The number of press freedom alerts amongst Council of Europe (CoE) member states soared by 41% during 2021 and should be a wake-up call for Europe, according to their newly released annual report.
Two hundred and eighty-two alerts from 35 countries were registered in 2021, an increase from the 200 the year before. Among the incidents were the deaths of six journalists, three of whom were targeted directly.
“On the European wall maps of media freedom, red lights are flashing”, the report states, noting the significant increase in cases in 2021 when compared to 2020.
According to the CoE, these alerts, which cover everything from physical attacks on media workers to the deployment of abusive litigation, reflect, in some cases, responses to temporary situations such as the COVID-19 pandemic and, in others, indicate “recurrent failings in so-called “imperfect democracies”.
However, the human rights organisation notes, “it’s not just the numbers themselves. The type and severity of press violations should be a wake-up call for all who care about the state of democracy in Europe.”
The report’s publication comes in the shadow of the war in Ukraine, which has led to the deaths of many Ukrainian and foreign reporters and a crackdown on independent media within Russia, leading to the exodus of many journalists.
“The safety of journalists is seriously deteriorating in Europe”, Ricardo Gutiérrez, General Secretary of the European Federation of Journalists (EFJ), one of the organisations involved in producing the report, told EURACTIV. “If states really want to guarantee press freedom, there are plenty of concrete measures that need to be implemented.”
Eighty-two alerts concerning attacks on journalists’ physical safety and integrity were recorded by the CoE last year, a rise of 51% from the previous year.
2021 also saw the targeted assassination of three journalists across Greece, the Netherlands and Turkey; the killings of reporters Giorgos Karaivaz and Peter R. de Vries in the former two countries, the CoE says, bore the marks of organised crime activity. Two journalists were also killed during the Nagorno-Karabakh conflict and another while covering protests in Georgia.
No justice has been achieved for any of the killings.
The safety of those reporting on protests remains a key concern, the report’s authors added, noting that the vulnerability of journalists reporting from these events has been heightened by “a wave of media bashing and an avalanche of hate speech on social networks”, which hit women journalists particularly hard and which platforms and authorities have been slow to tackle.
Overall, 110 harassment and intimidation alerts were recorded by the platform in 2021, with some of the online incidents orchestrated by political movements.
In general, state actors represented 47% of all alerts recorded throughout the year. In an increasing number of countries, the CoE says, “these cases are not occasional blips” but rather “result from a concerted and deliberate strategy to impose an “illiberal” model, in full breach of fundamental rule of law and human rights principles”.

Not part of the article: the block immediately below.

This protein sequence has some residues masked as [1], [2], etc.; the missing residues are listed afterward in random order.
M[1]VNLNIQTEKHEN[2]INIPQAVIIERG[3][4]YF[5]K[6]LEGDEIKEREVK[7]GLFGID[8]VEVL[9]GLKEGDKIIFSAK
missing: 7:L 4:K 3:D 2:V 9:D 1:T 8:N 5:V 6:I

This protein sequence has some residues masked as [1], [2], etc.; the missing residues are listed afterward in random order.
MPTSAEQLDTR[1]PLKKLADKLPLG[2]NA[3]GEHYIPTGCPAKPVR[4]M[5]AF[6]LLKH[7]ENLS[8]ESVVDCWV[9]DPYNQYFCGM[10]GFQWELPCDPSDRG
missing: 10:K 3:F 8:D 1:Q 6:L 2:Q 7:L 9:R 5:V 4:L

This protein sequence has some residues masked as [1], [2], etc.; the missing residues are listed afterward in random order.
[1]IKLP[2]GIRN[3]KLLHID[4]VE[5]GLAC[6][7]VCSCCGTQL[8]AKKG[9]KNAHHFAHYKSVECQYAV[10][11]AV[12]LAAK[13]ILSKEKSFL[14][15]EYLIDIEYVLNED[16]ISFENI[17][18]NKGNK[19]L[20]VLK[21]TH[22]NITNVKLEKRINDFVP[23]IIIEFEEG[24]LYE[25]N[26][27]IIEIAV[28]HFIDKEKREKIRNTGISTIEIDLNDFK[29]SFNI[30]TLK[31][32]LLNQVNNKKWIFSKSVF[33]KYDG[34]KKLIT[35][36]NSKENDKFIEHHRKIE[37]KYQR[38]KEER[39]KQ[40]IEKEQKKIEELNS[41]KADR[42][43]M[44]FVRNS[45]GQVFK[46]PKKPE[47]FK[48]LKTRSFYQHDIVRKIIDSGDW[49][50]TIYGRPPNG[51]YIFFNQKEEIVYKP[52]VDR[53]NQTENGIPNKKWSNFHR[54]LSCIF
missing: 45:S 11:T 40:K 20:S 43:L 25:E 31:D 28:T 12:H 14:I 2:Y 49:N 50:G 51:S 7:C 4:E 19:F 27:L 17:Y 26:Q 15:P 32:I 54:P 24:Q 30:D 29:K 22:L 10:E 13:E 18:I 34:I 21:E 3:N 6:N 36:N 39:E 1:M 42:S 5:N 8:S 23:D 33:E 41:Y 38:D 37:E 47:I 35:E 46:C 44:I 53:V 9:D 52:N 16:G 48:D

Also noted in the report are the revelations of the Pegasus Project, which last year found that spyware had been used to target officials and journalists, amongst others. Last month, the European Parliament launched a committee to investigate the tech’s potential purchase and deployment by the governments of EU countries.
Structurally, the CoE notes, the media is also under threat. Models of media capture long practised in Turkey, Azerbaijan and Russia, the report says, are now being emulated by the rulers of other states, including Hungary and Poland, and the independence of both the governance and funding of Public Service Media is also increasingly at risk.
“We call on member states to implement Council of Europe standards for Public Service Media at the national level, to refrain from any direct or indirect pressure on their independence and to protect journalists from violence and harassment”, Nicola Frank, Head of Institutional and International Relation at the European Broadcasting Union, another of the report’s partner organisations, told EURACTIV.
The report also covers the abusive deployment of SLAPPs (Strategic Lawsuits Against Public Participation), lengthy and expensive litigation levied by powerful officials or businesspeople against journalists and activists to obstruct their work. On Wednesday, the Commission is set to publish its long-awaited anti-SLAPP directive to stem the tide of these cases.
The EU is set to release a Media Freedom Act this summer, intended to enact safeguards on media pluralism and independence.
In September, the Commission published a non-binding Recommendation on the Safety of Journalists, setting out measures that EU countries could take to protect better their media workers, including providing greater physical and legal protections and strengthened psychological and cyber support.
Gutiérrez of the EFJ told EURACTIV that implementation continues to fall short. “States cannot be complicit in this situation by remaining passive”, he said.